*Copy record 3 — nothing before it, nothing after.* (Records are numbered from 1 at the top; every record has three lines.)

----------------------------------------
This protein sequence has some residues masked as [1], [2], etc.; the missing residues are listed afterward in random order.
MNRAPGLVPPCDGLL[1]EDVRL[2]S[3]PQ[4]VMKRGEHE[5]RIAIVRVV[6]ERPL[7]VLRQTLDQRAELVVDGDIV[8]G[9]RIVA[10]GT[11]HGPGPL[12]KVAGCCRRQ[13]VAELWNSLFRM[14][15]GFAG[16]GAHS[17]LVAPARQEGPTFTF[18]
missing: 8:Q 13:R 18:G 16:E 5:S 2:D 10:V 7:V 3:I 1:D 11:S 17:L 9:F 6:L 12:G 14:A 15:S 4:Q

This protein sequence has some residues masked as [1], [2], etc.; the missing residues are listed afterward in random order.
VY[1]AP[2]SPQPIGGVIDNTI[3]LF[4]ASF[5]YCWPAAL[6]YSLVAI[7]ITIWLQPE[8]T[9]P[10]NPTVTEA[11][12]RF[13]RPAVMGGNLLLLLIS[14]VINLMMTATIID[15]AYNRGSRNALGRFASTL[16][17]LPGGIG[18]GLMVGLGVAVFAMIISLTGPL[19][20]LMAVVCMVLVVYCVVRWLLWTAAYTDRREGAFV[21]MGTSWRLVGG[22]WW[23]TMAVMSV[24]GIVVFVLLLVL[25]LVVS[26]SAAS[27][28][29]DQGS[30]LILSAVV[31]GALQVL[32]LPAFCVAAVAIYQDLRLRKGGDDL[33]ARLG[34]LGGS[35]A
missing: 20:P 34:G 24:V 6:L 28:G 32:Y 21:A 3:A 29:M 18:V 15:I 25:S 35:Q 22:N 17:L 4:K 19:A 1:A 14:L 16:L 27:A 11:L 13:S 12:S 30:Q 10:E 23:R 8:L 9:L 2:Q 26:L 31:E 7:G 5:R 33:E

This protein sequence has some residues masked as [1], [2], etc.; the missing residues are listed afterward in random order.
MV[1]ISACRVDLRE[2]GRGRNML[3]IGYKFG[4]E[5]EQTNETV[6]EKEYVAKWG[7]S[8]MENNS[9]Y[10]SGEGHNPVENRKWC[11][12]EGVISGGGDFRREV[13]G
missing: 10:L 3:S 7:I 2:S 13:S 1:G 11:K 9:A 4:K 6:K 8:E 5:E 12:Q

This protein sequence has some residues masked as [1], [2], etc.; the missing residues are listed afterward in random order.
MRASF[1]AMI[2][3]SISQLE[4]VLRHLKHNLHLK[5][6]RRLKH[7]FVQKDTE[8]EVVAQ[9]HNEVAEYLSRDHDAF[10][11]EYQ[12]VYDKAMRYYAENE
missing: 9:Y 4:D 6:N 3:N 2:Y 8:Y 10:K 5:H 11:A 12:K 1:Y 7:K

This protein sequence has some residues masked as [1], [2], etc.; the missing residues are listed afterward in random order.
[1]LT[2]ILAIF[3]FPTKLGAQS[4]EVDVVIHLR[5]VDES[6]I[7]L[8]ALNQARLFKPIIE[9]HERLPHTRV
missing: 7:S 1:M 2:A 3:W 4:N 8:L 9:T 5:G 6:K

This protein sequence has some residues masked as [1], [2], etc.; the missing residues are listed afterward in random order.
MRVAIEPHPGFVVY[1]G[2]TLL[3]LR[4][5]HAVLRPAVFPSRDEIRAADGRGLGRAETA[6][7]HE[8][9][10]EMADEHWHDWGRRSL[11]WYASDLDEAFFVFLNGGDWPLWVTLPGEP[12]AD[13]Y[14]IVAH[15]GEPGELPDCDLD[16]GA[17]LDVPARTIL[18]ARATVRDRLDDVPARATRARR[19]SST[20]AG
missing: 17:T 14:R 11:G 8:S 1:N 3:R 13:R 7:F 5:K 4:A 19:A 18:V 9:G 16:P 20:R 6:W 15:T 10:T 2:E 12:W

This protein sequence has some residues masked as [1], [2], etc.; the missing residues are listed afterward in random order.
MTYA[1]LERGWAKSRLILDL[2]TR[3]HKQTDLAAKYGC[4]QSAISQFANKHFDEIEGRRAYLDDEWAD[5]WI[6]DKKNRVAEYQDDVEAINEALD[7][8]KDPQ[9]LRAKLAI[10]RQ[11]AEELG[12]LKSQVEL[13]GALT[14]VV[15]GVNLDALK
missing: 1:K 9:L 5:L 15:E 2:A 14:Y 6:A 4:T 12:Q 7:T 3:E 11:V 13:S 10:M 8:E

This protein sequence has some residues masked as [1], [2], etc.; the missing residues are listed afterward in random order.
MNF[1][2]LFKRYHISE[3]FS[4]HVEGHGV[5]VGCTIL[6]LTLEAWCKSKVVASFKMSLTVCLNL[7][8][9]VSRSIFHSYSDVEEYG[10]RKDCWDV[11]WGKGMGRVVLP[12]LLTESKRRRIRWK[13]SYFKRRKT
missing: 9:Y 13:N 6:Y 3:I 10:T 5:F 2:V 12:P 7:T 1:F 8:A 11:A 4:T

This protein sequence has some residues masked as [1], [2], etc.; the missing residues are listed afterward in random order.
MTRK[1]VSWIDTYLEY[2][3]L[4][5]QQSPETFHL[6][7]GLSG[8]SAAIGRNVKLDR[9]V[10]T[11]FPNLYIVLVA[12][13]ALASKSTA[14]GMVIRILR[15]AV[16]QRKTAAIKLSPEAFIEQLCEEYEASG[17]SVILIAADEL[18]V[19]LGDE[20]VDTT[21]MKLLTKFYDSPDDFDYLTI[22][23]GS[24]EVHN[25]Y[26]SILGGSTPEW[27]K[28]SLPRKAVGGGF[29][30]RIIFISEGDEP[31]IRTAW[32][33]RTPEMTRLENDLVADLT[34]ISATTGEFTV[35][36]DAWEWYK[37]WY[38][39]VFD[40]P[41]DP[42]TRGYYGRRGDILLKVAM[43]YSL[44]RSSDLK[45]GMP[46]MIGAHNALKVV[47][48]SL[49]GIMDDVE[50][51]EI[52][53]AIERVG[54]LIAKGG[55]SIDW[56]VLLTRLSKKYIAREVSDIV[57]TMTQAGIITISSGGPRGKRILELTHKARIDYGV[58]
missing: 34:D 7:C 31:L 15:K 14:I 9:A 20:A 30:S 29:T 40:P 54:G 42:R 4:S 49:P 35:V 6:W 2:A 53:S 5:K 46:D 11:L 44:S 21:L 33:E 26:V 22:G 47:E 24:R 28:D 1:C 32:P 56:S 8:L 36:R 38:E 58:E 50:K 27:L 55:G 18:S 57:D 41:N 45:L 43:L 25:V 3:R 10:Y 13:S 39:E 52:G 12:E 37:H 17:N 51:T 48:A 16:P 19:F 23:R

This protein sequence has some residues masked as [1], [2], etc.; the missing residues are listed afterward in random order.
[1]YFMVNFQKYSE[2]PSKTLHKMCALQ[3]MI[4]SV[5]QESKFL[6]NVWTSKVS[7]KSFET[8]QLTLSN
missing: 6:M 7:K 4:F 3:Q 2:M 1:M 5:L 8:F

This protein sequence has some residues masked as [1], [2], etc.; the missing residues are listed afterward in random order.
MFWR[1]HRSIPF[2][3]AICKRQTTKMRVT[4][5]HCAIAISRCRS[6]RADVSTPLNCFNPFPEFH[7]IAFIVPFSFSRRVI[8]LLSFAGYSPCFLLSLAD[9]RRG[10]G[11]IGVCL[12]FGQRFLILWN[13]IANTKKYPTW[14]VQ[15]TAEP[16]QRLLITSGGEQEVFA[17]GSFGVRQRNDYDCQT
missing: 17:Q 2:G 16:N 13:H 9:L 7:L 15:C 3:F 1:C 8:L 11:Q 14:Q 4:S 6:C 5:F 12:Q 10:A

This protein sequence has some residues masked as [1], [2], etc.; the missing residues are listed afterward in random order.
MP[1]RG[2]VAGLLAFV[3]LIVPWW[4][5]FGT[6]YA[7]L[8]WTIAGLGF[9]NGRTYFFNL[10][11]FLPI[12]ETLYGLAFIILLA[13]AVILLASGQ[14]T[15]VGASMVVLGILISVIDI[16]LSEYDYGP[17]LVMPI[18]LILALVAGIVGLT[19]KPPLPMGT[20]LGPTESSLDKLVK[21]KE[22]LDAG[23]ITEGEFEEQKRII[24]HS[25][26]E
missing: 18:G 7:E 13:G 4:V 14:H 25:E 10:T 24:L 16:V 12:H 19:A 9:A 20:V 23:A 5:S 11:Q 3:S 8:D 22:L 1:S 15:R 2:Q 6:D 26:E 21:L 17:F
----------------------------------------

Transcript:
This protein sequence has some residues masked as [1], [2], etc.; the missing residues are listed afterward in random order.
MV[1]ISACRVDLRE[2]GRGRNML[3]IGYKFG[4]E[5]EQTNETV[6]EKEYVAKWG[7]S[8]MENNS[9]Y[10]SGEGHNPVENRKWC[11][12]EGVISGGGDFRREV[13]G
missing: 10:L 3:S 7:I 2:S 13:S 1:G 11:K 9:A 4:K 6:K 8:E 5:E 12:Q